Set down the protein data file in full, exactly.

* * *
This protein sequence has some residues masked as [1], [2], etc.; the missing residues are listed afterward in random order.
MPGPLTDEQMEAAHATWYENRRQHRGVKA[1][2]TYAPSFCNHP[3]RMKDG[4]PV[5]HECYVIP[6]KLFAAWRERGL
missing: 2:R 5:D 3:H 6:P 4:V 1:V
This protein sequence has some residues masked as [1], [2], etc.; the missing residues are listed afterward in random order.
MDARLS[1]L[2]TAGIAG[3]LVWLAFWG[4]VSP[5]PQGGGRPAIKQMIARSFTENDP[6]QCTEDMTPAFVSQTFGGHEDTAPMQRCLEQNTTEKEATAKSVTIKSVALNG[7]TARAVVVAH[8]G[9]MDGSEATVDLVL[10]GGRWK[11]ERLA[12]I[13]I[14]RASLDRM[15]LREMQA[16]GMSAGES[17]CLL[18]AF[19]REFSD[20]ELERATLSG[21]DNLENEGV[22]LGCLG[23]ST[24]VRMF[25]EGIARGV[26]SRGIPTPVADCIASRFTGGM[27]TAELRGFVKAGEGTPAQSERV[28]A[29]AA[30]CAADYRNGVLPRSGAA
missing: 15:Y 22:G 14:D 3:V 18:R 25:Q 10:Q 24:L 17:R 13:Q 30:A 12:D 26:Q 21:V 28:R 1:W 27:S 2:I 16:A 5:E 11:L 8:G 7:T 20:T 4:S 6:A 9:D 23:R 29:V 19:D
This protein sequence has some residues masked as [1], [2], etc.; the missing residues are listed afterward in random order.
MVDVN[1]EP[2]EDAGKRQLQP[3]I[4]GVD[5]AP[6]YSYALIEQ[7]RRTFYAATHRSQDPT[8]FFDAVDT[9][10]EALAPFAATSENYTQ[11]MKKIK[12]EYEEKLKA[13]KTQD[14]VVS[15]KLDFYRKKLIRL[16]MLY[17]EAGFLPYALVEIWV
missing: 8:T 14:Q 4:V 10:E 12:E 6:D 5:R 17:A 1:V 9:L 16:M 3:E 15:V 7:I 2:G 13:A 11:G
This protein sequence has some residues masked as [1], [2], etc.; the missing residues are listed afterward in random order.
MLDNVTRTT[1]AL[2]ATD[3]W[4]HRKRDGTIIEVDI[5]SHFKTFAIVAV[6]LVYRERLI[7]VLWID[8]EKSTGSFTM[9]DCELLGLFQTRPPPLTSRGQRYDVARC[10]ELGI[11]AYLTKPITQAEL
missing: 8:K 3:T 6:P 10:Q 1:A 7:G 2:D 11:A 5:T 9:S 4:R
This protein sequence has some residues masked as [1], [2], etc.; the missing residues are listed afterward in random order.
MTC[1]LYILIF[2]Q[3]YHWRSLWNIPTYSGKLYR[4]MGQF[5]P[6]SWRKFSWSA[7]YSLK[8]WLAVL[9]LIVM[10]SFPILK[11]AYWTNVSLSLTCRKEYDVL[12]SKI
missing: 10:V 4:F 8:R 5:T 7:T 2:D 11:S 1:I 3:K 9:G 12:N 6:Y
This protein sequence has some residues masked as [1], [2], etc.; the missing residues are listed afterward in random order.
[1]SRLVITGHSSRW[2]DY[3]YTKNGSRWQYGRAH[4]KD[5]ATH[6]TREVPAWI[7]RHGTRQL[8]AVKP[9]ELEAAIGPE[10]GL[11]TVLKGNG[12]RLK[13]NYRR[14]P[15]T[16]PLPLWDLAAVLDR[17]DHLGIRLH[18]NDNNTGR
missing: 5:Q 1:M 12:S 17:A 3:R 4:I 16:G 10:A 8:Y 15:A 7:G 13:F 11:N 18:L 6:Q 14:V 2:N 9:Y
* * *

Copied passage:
This protein sequence has some residues masked as [1], [2], etc.; the missing residues are listed afterward in random order.
MPGPLTDEQMEAAHATWYENRRQHRGVKA[1][2]TYAPSFCNHP[3]RMKDG[4]PV[5]HECYVIP[6]KLFAAWRERGL
missing: 2:R 5:D 3:H 6:P 4:V 1:V
This protein sequence has some residues masked as [1], [2], etc.; the missing residues are listed afterward in random order.
MDARLS[1]L[2]TAGIAG[3]LVWLAFWG[4]VSP[5]PQGGGRPAIKQMIARSFTENDP[6]QCTEDMTPAFVSQTFGGHEDTAPMQRCLEQNTTEKEATAKSVTIKSVALNG[7]TARAVVVAH[8]G[9]MDGSEATVDLVL[10]GGRWK[11]ERLA[12]I[13]I[14]RASLDRM[15]LREMQA[16]GMSAGES[17]CLL[18]AF[19]REFSD[20]ELERATLSG[21]DNLENEGV[22]LGCLG[23]ST[24]VRMF[25]EGIARGV[26]SRGIPTPVADCIASRFTGGM[27]TAELRGFVKAGEGTPAQSERV[28]A[29]AA[30]CAADYRNGVLPRSGAA
missing: 15:Y 22:G 14:D 3:V 18:R 25:Q 10:Q 24:L 17:R 13:Q 30:A 12:D 26:Q 21:V 28:R 1:W 27:S 2:I 16:A 5:E 11:L 8:G 7:T 20:T 4:S 6:A 9:D 23:R 29:V 19:D
This protein sequence has some residues masked as [1], [2], etc.; the missing residues are listed afterward in random order.
MVDVN[1]EP[2]EDAGKRQLQP[3]I[4]GVD[5]AP[6]YSYALIEQ[7]RRTFYAATHRSQDPT[8]FFDAVDT[9][10]EALAPFAATSENYTQ[11]MKKIK[12]EYEEKLKA[13]KTQD[14]VVS[15]KLDFYRKKLIRL[16]MLY[17]EAGFLPYALVEIWV
missing: 8:T 14:Q 4:V 10:E 12:E 6:D 5:R 17:A 1:V 9:L 16:M 3:E 15:V 7:I 2:G 13:A 11:G
This protein sequence has some residues masked as [1], [2], etc.; the missing residues are listed afterward in random order.
MLDNVTRTT[1]AL[2]ATD[3]W[4]HRKRDGTIIEVDI[5]SHFKTFAIVAV[6]LVYRERLI[7]VLWID[8]EKSTGSFTM[9]DCELLGLFQTRPPPLTSRGQRYDVARC[10]ELGI[11]AYLTKPITQAEL
missing: 8:K 3:T 6:P 10:Q 1:A 7:G 2:D 11:A 5:T 9:S 4:R
This protein sequence has some residues masked as [1], [2], etc.; the missing residues are listed afterward in random order.
MTC[1]LYILIF[2]Q[3]YHWRSLWNIPTYSGKLYR[4]MGQF[5]P[6]SWRKFSWSA[7]YSLK[8]WLAVL[9]LIVM[10]SFPILK[11]AYWTNVSLSLTCRKEYDVL[12]SKI
missing: 10:V 4:F 8:R 5:T 7:T 2:D 11:S 1:I 3:K 9:G 12:N 6:Y
This protein sequence has some residues masked as [1], [2], etc.; the missing residues are listed afterward in random order.
[1]SRLVITGHSSRW[2]DY[3]YTKNGSRWQYGRAH[4]KD[5]ATH[6]TREVPAWI[7]RHGTRQL[8]AVKP[9]ELEAAIGPE[10]GL[11]TVLKGNG[12]RLK[13]NYRR[14]P[15]T[16]PLPLWDLAAVLDR[17]DHLGIRLH[18]NDNNTGR
missing: 5:Q 1:M 12:S 17:A 3:R 4:I 16:G 10:A 8:Y 15:A 7:G 13:F 11:N 18:L 6:Q 14:V 2:N 9:Y